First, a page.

? Podcast 26: How to Pitch a Brand for Sponsored Content


Are you ready to pitch brands to work on sponsored content, but you don’t know where to start?  All too often I get asked who to reach out to and what to say when I do.

Bloggers and influencers understand that they have the ability to get paid for their work but often they don’t know where to start.

Is this you as well?  It was me for a long time until I finally figured out a process that works for how to pitch brands for sponsored content.

 

IE 26: How to Pitch Brands for Sponsored Content & Create the Life of Your Dreams

How to Pitch Brands for Sponsored Content and Create the Life of Your Dreams

In today’s episode, I am doing a deep dive training all about how to pitch. This discussion will cover what your pitch should include, how to reach out to brands with your pitch, and where to find the information you need in order to pitch to a brand.

What Should My Pitch for Sponsored Content Consist Of?

It always surprises me how much bloggers falter when asked what it is we do. And that is the essence of your pitch for sponsored content: it is what you do.

  • Doing a Brain Dump
    • Three years ago, if you had asked me what I did, I would have stumbled over my words. I would have said I was a blogger, a food blogger to be exact; I was an influencer, a lifestyle blogger. I struggled with understanding where my place was and what it consisted of. I finally had to sit down and figure out what exactly it was I did and how to write up a pitch for that.
    • The first thing I want you to do is a brain dump. If you aren’t familiar with doing a brain dump, it just means you write down everything on a piece of paper that’s floating around in your brain and you just get it all out there at once. After you get it all down, then go back and see which things keep popping up. Take those out and you will see what you are always talking about; what the similarities are in your blogging.
    • Your brain dump should consist of everything you can think of that tells about you as a person, you as a business owner, and your site.
    • When you work on this brain dump, don’t write it as it would have been 3 years ago or whenever you started your site. We change, our writing changes, our sites change. So write it as it is now.
  • Talk About Your Real Life
    • You need to also be sure you write about yourself as a person. You want people to be able to connect with who you are, and if you are pitching a certain brand, you want them to know why they should connect with you. Do you homeschool? Do you enjoy cooking or crafting on the side? Do you enjoy woodworking as a hobby?
    • All of these things can influence brands to work with you but they won’t work if you don’t share them. Your audience doesn’t want to read your recipes, your crafts, or your teachings without knowing who you are. They want to know the real you, not just the Pinterest you.
    • When you tell your audience about yourself, you make the switch from being just another blogger to being an influencer.

Why My Pitch Changes at Times for Sponsored Content

Once you get your pitch worked out, you need to also understand that it will change at times. I don’t give the same pitch to my neighbor in the seat next to me on an airplane that I do to a major brand. It is important to know when and how to change your pitch to fit the situation.

The reason your pitch changes is because in whatever situation you find yourself, whether it’s with a brand or an individual you meet, you have to show how your influence is important to that particular person/brand. This is the reason I mostly created simple recipes for families on my personal blog because that is where I was in my own personal journey at the time.

Because most of my audience is at that same point in their journey, it’s easy for a food brand to see why they would want to work with me. But what if I am talking to a cleaning brand or a parenting brand? How does my pitch change? It becomes more focused on me being a busy mom of 2 kids, or a former teacher.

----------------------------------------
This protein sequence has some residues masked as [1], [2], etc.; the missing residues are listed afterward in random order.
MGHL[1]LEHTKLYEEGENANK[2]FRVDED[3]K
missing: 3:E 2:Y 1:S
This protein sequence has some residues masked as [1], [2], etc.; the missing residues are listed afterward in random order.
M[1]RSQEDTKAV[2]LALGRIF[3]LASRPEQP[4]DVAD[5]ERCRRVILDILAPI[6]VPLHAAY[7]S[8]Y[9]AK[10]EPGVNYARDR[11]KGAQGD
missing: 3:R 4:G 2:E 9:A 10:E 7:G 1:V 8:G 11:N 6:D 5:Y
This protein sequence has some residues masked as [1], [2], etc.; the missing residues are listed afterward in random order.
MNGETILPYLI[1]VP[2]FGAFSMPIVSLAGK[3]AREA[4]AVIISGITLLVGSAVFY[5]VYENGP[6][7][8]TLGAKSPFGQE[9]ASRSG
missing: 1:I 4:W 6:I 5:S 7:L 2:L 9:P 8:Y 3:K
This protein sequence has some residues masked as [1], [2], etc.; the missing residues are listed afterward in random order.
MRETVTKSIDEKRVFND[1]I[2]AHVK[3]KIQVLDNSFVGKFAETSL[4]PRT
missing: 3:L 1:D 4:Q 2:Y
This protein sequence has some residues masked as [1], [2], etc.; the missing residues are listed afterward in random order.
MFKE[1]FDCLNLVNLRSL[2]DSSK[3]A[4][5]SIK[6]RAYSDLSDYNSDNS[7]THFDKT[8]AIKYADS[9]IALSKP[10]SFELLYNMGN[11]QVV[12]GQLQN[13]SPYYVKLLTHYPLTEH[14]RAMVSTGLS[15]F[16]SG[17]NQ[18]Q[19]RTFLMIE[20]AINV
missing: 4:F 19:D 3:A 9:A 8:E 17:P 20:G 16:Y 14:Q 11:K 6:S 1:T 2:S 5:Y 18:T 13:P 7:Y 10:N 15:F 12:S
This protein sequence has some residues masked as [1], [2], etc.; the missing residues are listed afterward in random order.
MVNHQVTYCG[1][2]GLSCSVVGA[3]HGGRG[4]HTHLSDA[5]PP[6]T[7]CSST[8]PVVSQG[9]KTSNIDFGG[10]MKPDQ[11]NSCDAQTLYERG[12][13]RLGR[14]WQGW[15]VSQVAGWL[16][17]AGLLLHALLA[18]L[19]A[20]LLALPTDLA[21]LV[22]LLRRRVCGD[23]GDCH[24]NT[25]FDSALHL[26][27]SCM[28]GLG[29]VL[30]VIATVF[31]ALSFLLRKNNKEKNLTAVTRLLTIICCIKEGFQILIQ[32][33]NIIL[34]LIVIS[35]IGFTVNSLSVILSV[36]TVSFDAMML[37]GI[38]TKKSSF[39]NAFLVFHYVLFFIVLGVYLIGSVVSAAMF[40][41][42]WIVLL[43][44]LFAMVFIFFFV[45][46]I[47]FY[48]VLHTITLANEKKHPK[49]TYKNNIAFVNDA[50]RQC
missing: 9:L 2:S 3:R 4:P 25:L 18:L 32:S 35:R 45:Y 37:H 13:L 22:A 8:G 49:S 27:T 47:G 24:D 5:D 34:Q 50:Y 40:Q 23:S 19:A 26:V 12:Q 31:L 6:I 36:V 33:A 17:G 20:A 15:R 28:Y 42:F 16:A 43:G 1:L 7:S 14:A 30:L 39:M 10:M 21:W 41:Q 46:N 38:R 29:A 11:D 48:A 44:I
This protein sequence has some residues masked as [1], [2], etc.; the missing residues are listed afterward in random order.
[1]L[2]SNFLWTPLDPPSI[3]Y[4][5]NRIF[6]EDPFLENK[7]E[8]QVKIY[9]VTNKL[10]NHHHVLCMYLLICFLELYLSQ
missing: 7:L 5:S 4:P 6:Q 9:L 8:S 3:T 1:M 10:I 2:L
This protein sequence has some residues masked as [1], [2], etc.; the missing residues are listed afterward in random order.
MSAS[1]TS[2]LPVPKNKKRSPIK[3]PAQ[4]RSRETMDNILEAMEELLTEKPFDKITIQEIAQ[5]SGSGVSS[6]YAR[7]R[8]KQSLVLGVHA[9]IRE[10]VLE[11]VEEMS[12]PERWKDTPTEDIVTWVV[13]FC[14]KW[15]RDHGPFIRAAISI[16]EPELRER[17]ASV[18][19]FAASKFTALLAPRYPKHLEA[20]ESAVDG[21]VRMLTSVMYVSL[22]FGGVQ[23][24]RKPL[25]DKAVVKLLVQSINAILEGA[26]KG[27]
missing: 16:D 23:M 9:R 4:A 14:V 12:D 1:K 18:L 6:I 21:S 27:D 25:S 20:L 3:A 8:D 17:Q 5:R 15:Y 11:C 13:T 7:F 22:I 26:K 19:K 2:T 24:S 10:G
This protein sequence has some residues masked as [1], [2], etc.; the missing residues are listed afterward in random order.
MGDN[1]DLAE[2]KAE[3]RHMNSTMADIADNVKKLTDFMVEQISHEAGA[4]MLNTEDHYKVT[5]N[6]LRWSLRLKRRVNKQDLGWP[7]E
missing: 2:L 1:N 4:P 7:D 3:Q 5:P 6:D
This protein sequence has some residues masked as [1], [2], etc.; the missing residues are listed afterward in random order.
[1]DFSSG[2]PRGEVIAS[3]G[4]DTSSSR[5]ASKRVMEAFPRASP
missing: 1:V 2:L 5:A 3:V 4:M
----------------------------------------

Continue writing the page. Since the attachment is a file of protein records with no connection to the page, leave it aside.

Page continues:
You pitch the piece of you that’s going to make you stand out to the brand you are pitching to.

Your Basic Elevator Pitch for Sponsored Content

I’ll bet you’ve heard the term “elevator pitch” before, but if you don’t know quite what it means, it’s simply that one quick statement that tells what you do. When you use it to pitch yourself though, you will add in another sentence or two telling why your influence matters to that person.

 

Who Do I Pitch for Sponsored Content?

Do Your Homework

Maybe you’re saying, “All this is great, Jenny, but I don’t even know where to start. How do I figure out who to pitch?

First of all, this will be unique to your situation. Start by asking yourself a couple of questions.

  • What is it that you feel comfortable writing about?
  • What are you already writing about?
  • What are some products that you routinely use?

Make a list of all of the brands you routinely use and love. If you are a food blogger, what brand of cookware do you use? If you write a blog on organization, what brand of storage containers do you love? Beauty blogger? What brand of makeup is your favorite?

If your blog is still relatively new or still on the smaller side, you probably don’t want to pitch Pepsi to start with. You need to work on your pitch with smaller brands before reaching out to the bigger companies. You can also check out your favorite product’s competitors. Are there brands you haven’t tried that you could reach out to and offer to try their brand?

How to Use Your List of Brands for Sponsored Content

So now you have this huge list of all the brands of things that you use on a regular basis and already love. Now what?

The Golden Ticket

What if I told you there was a golden ticket to pitching brands? Would you be interested? I hope so because there is.

The golden ticket is your potential brand’s email address. You need the specific email address of a person in the company’s PR department or someone on their team who works with blogger campaigns. But how do you get that email address? It’s actually pretty easy…most of the time.

Go to the company website and look for the tab “Media” or “Press Release”. Now be aware, this is not something that the brands put in bold print or make easy to find. You may have to do some digging to actually find it. Once you find that tab, look at the latest press releases they have put out. At the very bottom of the press release, you will see the name and address of the person you’re looking for.

Take It to Twitter

I do hear from some people that have trouble finding the name and email address they’re looking for. When that happens to me, I take it to social media, specifically Twitter.

Now before you tell me how you don’t like Twitter and don’t use it because it moves too fast, hear me out. The big brands are still on Twitter. They look at your Twitter following and what sort of reach you have on there. So if you haven’t been concentrating on Twitter, that’s the first thing you need to do. Begin to build a following on there.